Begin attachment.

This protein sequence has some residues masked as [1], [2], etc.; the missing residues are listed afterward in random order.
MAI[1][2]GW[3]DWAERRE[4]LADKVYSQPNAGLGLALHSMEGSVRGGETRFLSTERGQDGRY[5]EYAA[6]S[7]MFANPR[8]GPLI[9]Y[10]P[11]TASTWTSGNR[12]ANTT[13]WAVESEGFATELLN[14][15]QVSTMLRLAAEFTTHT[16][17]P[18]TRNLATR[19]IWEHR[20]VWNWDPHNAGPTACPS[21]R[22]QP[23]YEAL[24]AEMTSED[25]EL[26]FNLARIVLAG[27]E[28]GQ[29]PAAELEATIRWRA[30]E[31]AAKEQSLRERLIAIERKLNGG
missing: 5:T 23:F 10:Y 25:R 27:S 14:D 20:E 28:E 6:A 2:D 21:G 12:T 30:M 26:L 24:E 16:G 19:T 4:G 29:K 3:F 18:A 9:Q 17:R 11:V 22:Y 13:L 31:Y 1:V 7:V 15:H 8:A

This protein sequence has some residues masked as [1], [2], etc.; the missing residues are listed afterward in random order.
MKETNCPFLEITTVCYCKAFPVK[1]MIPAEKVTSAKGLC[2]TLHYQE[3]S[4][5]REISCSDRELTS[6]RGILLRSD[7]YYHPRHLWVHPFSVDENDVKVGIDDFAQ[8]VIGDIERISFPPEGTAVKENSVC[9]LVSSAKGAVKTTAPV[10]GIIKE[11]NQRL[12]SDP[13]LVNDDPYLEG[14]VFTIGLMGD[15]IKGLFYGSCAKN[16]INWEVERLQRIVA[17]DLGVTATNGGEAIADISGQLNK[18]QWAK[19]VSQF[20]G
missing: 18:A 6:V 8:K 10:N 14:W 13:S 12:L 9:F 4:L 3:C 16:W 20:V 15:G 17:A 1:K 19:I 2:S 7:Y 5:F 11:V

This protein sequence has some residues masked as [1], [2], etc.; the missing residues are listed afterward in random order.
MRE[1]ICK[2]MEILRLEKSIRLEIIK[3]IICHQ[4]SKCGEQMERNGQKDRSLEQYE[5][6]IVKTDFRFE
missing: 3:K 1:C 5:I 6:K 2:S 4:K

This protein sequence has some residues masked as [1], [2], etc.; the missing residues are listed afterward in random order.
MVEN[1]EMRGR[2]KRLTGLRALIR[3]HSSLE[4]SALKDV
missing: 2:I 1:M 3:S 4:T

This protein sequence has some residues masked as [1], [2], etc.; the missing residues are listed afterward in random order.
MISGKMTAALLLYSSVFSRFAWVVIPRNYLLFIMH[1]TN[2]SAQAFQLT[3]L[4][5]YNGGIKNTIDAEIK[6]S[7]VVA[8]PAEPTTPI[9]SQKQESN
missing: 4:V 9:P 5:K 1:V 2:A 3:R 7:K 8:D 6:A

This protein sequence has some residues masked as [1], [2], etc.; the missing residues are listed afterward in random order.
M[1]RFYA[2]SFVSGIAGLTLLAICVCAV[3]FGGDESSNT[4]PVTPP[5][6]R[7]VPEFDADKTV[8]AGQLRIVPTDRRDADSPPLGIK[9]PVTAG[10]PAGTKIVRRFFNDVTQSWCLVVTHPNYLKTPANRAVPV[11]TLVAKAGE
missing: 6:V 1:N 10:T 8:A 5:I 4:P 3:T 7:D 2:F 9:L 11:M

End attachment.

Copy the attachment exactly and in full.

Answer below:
This protein sequence has some residues masked as [1], [2], etc.; the missing residues are listed afterward in random order.
MAI[1][2]GW[3]DWAERRE[4]LADKVYSQPNAGLGLALHSMEGSVRGGETRFLSTERGQDGRY[5]EYAA[6]S[7]MFANPR[8]GPLI[9]Y[10]P[11]TASTWTSGNR[12]ANTT[13]WAVESEGFATELLN[14][15]QVSTMLRLAAEFTTHT[16][17]P[18]TRNLATR[19]IWEHR[20]VWNWDPHNAGPTACPS[21]R[22]QP[23]YEAL[24]AEMTSED[25]EL[26]FNLARIVLAG[27]E[28]GQ[29]PAAELEATIRWRA[30]E[31]AAKEQSLRERLIAIERKLNGG
missing: 5:T 23:F 10:Y 25:R 27:S 14:D 20:E 28:E 6:A 2:D 21:G 12:T 30:M 26:L 24:E 16:G 19:T 4:G 29:K 3:F 18:A 9:Q 17:R 11:V 22:Y 13:L 31:Y 1:V 7:V 15:H 8:A

This protein sequence has some residues masked as [1], [2], etc.; the missing residues are listed afterward in random order.
MKETNCPFLEITTVCYCKAFPVK[1]MIPAEKVTSAKGLC[2]TLHYQE[3]S[4][5]REISCSDRELTS[6]RGILLRSD[7]YYHPRHLWVHPFSVDENDVKVGIDDFAQ[8]VIGDIERISFPPEGTAVKENSVC[9]LVSSAKGAVKTTAPV[10]GIIKE[11]NQRL[12]SDP[13]LVNDDPYLEG[14]VFTIGLMGD[15]IKGLFYGSCAKN[16]INWEVERLQRIVA[17]DLGVTATNGGEAIADISGQLNK[18]QWAK[19]VSQF[20]G
missing: 18:A 6:V 8:K 10:N 14:W 13:S 12:L 9:F 4:L 3:C 16:W 20:V 15:G 17:A 1:K 19:I 2:S 7:Y 5:F 11:V

This protein sequence has some residues masked as [1], [2], etc.; the missing residues are listed afterward in random order.
MRE[1]ICK[2]MEILRLEKSIRLEIIK[3]IICHQ[4]SKCGEQMERNGQKDRSLEQYE[5][6]IVKTDFRFE
missing: 3:K 1:C 5:I 6:K 2:S 4:K

This protein sequence has some residues masked as [1], [2], etc.; the missing residues are listed afterward in random order.
MVEN[1]EMRGR[2]KRLTGLRALIR[3]HSSLE[4]SALKDV
missing: 2:I 1:M 3:S 4:T

This protein sequence has some residues masked as [1], [2], etc.; the missing residues are listed afterward in random order.
MISGKMTAALLLYSSVFSRFAWVVIPRNYLLFIMH[1]TN[2]SAQAFQLT[3]L[4][5]YNGGIKNTIDAEIK[6]S[7]VVA[8]PAEPTTPI[9]SQKQESN
missing: 4:V 9:P 5:K 1:V 2:A 3:R 7:K 8:D 6:A

This protein sequence has some residues masked as [1], [2], etc.; the missing residues are listed afterward in random order.
M[1]RFYA[2]SFVSGIAGLTLLAICVCAV[3]FGGDESSNT[4]PVTPP[5][6]R[7]VPEFDADKTV[8]AGQLRIVPTDRRDADSPPLGIK[9]PVTAG[10]PAGTKIVRRFFNDVTQSWCLVVTHPNYLKTPANRAVPV[11]TLVAKAGE
missing: 6:V 1:N 10:T 8:A 5:I 4:P 3:T 7:D 2:F 9:L 11:M